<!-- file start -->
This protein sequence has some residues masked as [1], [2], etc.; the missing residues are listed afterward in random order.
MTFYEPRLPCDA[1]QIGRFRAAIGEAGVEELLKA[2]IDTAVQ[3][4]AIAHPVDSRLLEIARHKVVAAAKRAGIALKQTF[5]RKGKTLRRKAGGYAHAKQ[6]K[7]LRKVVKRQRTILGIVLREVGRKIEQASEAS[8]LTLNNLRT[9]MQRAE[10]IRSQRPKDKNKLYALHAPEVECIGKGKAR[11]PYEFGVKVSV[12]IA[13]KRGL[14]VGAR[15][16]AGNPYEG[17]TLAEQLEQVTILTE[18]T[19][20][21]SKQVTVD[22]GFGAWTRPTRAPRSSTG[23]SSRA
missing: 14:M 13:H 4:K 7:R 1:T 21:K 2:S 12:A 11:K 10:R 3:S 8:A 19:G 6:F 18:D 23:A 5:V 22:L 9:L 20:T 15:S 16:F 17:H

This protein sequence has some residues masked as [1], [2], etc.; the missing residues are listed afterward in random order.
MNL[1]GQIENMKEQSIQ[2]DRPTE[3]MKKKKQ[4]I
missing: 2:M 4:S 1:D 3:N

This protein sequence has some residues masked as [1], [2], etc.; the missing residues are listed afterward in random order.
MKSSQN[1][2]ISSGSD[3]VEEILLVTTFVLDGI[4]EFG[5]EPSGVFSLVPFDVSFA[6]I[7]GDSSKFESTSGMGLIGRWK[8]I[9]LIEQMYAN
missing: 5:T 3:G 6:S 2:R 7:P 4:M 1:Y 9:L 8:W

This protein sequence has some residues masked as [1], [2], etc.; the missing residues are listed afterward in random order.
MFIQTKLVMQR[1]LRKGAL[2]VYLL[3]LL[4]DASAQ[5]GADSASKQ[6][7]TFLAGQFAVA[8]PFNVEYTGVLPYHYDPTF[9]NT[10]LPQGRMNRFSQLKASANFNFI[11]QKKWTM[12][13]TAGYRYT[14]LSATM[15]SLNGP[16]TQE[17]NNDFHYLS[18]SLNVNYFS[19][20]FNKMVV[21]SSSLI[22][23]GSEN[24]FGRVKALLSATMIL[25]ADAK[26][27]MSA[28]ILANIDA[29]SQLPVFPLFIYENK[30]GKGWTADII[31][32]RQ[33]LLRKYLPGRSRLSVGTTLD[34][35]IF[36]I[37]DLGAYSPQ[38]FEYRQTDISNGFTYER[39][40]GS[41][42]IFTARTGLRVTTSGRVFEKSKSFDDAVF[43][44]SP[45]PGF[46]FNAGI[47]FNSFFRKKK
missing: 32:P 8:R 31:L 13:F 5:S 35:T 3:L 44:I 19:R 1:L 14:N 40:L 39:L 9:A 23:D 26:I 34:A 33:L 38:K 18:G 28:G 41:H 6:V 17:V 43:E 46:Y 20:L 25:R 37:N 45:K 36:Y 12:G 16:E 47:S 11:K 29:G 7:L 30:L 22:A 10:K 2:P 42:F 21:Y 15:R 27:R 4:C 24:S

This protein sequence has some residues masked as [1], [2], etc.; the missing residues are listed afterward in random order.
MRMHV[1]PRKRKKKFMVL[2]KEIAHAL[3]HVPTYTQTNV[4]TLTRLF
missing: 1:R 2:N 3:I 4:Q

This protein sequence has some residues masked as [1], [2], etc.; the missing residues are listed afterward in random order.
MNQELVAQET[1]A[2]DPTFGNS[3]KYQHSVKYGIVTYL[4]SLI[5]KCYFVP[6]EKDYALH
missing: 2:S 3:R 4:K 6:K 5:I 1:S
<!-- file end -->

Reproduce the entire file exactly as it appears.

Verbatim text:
This protein sequence has some residues masked as [1], [2], etc.; the missing residues are listed afterward in random order.
MTFYEPRLPCDA[1]QIGRFRAAIGEAGVEELLKA[2]IDTAVQ[3][4]AIAHPVDSRLLEIARHKVVAAAKRAGIALKQTF[5]RKGKTLRRKAGGYAHAKQ[6]K[7]LRKVVKRQRTILGIVLREVGRKIEQASEAS[8]LTLNNLRT[9]MQRAE[10]IRSQRPKDKNKLYALHAPEVECIGKGKAR[11]PYEFGVKVSV[12]IA[13]KRGL[14]VGAR[15][16]AGNPYEG[17]TLAEQLEQVTILTE[18]T[19][20][21]SKQVTVD[22]GFGAWTRPTRAPRSSTG[23]SSRA
missing: 14:M 13:H 4:K 7:R 1:T 21:K 2:S 12:A 11:K 10:R 3:S 8:A 19:G 6:F 18:D 23:A 5:V 22:L 9:L 20:T 15:S 16:F 17:H

This protein sequence has some residues masked as [1], [2], etc.; the missing residues are listed afterward in random order.
MNL[1]GQIENMKEQSIQ[2]DRPTE[3]MKKKKQ[4]I
missing: 2:M 4:S 1:D 3:N

This protein sequence has some residues masked as [1], [2], etc.; the missing residues are listed afterward in random order.
MKSSQN[1][2]ISSGSD[3]VEEILLVTTFVLDGI[4]EFG[5]EPSGVFSLVPFDVSFA[6]I[7]GDSSKFESTSGMGLIGRWK[8]I[9]LIEQMYAN
missing: 5:T 3:G 6:S 2:R 7:P 4:M 1:Y 9:L 8:W

This protein sequence has some residues masked as [1], [2], etc.; the missing residues are listed afterward in random order.
MFIQTKLVMQR[1]LRKGAL[2]VYLL[3]LL[4]DASAQ[5]GADSASKQ[6][7]TFLAGQFAVA[8]PFNVEYTGVLPYHYDPTF[9]NT[10]LPQGRMNRFSQLKASANFNFI[11]QKKWTM[12][13]TAGYRYT[14]LSATM[15]SLNGP[16]TQE[17]NNDFHYLS[18]SLNVNYFS[19][20]FNKMVV[21]SSSLI[22][23]GSEN[24]FGRVKALLSATMIL[25]ADAK[26][27]MSA[28]ILANIDA[29]SQLPVFPLFIYENK[30]GKGWTADII[31][32]RQ[33]LLRKYLPGRSRLSVGTTLD[34][35]IF[36]I[37]DLGAYSPQ[38]FEYRQTDISNGFTYER[39][40]GS[41][42]IFTARTGLRVTTSGRVFEKSKSFDDAVF[43][44]SP[45]PGF[46]FNAGI[47]FNSFFRKKK
missing: 32:P 8:R 31:L 13:F 5:S 35:T 3:L 44:I 19:R 1:L 14:N 40:L 39:L 9:A 23:D 26:I 34:A 33:L 38:K 18:G 28:G 41:H 6:V 17:V 43:E 46:Y 20:L 25:R 37:N 45:K 36:Y 12:G 16:E 47:S 11:K 29:G 7:L 30:L 22:A 10:K 2:P 42:F 21:Y 15:R 27:R 4:C 24:S

This protein sequence has some residues masked as [1], [2], etc.; the missing residues are listed afterward in random order.
MRMHV[1]PRKRKKKFMVL[2]KEIAHAL[3]HVPTYTQTNV[4]TLTRLF
missing: 1:R 2:N 3:I 4:Q

This protein sequence has some residues masked as [1], [2], etc.; the missing residues are listed afterward in random order.
MNQELVAQET[1]A[2]DPTFGNS[3]KYQHSVKYGIVTYL[4]SLI[5]KCYFVP[6]EKDYALH
missing: 2:S 3:R 4:K 6:K 5:I 1:S